Monday, September 22, 2014

Tub Wars

Old school black water generator courtesy Flickr

Deft’s archive documents a long journey in search of the perfect laundry system. Last month I lost patience with wearing clothing scented with other peoples’ dryer sheets. I sent away for a one pound capacity automatic German portable washing machine. I had given up automatic washing because the portable machine I’d been using was clumsy, wasteful, and too quick to fail.

The new machine has transformed several housekeeping systems, starting with the obvious one of getting clothes clean. Its small capacity is ideal for the two of us. Turn around time is now hours rather than the eight day minimum a laundromat run used to demand. A short turn around time means that inventory can be smaller, saving capital and precious storage space. Washing frequent loads (in unscented products) keeps the house smelling sweet. 

I rediscovered the convenience and efficiency of using many small wipers while cooking and cleaning. I use washcloths from The Great Big Northern European Home Furnishings Chain. The things have hanging loops sewn into them, and I just post them here and there on hooks around the kitchen like little clusters of white bats. Working with palm-sized wipers is fast. I can keep the kitchen (and bath) clean rather than getting them clean.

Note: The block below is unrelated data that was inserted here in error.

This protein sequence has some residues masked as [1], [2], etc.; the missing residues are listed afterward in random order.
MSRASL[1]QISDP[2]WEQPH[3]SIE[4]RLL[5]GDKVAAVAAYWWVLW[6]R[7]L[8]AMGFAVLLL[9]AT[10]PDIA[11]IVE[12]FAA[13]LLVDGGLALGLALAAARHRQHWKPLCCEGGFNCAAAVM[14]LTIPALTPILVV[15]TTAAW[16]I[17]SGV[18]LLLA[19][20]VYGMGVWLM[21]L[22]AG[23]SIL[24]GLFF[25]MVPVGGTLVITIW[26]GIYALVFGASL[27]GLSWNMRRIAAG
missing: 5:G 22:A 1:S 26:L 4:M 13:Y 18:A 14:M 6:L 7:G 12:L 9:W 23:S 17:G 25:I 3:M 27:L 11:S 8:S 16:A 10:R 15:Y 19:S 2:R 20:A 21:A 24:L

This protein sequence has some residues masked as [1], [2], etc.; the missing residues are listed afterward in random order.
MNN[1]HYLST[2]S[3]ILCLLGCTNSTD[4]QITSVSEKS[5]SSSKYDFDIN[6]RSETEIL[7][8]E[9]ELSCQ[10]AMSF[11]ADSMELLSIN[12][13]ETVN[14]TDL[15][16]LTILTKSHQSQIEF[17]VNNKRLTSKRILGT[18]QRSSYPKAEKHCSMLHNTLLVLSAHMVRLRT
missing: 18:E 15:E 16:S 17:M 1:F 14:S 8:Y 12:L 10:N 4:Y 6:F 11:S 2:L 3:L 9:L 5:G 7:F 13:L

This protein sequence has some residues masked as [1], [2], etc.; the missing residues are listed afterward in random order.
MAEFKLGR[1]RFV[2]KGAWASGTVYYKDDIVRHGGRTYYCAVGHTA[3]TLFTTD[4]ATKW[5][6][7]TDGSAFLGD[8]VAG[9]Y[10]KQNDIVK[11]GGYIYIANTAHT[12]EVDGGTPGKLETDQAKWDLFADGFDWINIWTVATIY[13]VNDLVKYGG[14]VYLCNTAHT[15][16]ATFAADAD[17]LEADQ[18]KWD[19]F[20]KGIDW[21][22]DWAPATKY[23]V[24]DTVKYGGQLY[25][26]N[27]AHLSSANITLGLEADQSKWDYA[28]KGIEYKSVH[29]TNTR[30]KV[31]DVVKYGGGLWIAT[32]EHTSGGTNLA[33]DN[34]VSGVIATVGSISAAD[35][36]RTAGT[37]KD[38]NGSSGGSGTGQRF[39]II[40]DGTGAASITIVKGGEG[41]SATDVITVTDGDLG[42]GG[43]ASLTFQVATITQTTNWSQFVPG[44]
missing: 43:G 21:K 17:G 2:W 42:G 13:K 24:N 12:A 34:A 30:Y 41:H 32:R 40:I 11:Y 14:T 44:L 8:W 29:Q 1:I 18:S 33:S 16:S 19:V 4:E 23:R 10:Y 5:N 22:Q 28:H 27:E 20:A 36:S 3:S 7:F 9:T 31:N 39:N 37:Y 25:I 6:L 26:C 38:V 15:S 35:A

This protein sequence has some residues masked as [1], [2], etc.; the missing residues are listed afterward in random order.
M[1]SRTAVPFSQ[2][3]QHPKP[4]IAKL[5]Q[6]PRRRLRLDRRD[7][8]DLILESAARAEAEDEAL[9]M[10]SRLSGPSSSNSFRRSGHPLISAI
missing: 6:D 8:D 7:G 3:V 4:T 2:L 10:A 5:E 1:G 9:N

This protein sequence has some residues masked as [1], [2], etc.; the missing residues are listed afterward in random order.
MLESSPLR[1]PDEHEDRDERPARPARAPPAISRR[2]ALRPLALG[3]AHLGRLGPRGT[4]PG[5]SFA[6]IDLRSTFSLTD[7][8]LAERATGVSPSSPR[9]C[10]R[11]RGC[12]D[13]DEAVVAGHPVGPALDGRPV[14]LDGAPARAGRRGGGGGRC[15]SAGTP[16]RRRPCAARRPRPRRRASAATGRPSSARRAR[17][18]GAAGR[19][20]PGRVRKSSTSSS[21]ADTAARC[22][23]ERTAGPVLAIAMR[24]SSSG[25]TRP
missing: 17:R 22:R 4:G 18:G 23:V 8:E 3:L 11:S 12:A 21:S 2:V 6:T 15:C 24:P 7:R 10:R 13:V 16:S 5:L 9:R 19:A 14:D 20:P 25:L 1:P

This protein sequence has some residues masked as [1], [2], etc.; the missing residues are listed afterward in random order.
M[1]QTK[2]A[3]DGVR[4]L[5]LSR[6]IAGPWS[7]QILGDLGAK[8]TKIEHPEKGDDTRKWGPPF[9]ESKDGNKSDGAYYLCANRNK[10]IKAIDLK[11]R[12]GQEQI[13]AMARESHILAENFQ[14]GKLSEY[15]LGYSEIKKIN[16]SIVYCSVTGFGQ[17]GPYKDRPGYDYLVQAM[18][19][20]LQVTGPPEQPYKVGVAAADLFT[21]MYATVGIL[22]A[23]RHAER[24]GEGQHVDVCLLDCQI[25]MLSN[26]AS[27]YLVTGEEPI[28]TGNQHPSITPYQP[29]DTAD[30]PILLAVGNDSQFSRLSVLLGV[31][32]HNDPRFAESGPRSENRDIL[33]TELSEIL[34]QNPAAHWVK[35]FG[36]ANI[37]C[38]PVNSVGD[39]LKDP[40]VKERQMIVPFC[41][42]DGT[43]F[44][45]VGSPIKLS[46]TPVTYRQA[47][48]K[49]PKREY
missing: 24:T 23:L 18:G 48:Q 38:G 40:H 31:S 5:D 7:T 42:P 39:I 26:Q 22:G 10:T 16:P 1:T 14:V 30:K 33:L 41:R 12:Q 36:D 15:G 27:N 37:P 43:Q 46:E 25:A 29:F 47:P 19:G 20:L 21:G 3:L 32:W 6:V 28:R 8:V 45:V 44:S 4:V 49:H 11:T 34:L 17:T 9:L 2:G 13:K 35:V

I had been experimenting with cheap disposable wipers from the Buck Store but grew discouraged with the scents of the cleaning solutions with which they are saturated. It will be time to sally forth in search of a neutral pH no-rinse cleaning solution at a janitorial supply. That in hand, I’ll be right back where I started in 1981, when a friend handed me a copy of Don Aslett’s Is There Life After Housework?

The new machine is designed to be quiet, so it is easy to integrate with other activities in the same room. It’s small enough to handle by myself and came home from the shipping concierge on a hand truck. I could have tilted it into the back of a cab.

A German laundry centrifuge, aka bathing suit spinner, remains from a previous experiment with hand laundry. The spinner gets two cups of water out of a finished load from the new machine. Things air dry in hours. I set the spinner on magical nylon sliding castors so I could tuck it into a corner and was pleasantly surprised to find that when it’s running, the spinner stays in place.

The new system is greener than any of the previous ones. When I was surfing for a new machine, I ran across a similar small automatic designed to wash baby clothes. It has a cycle that boosts the temperature of the wash water. In retrospect, that machine may be the better value. I’ll wait and see. Costing out a machine in terms of the number of laundromat runs it equals makes it easy to rationalize a purchase.

NB: The photo illustrates an effective old technique. Sailors used to, and for all I know still may, clean clothing by tying it to a rope and towing it behind the vessel for several hours. The practice produced  immaculate white canvas uniforms.


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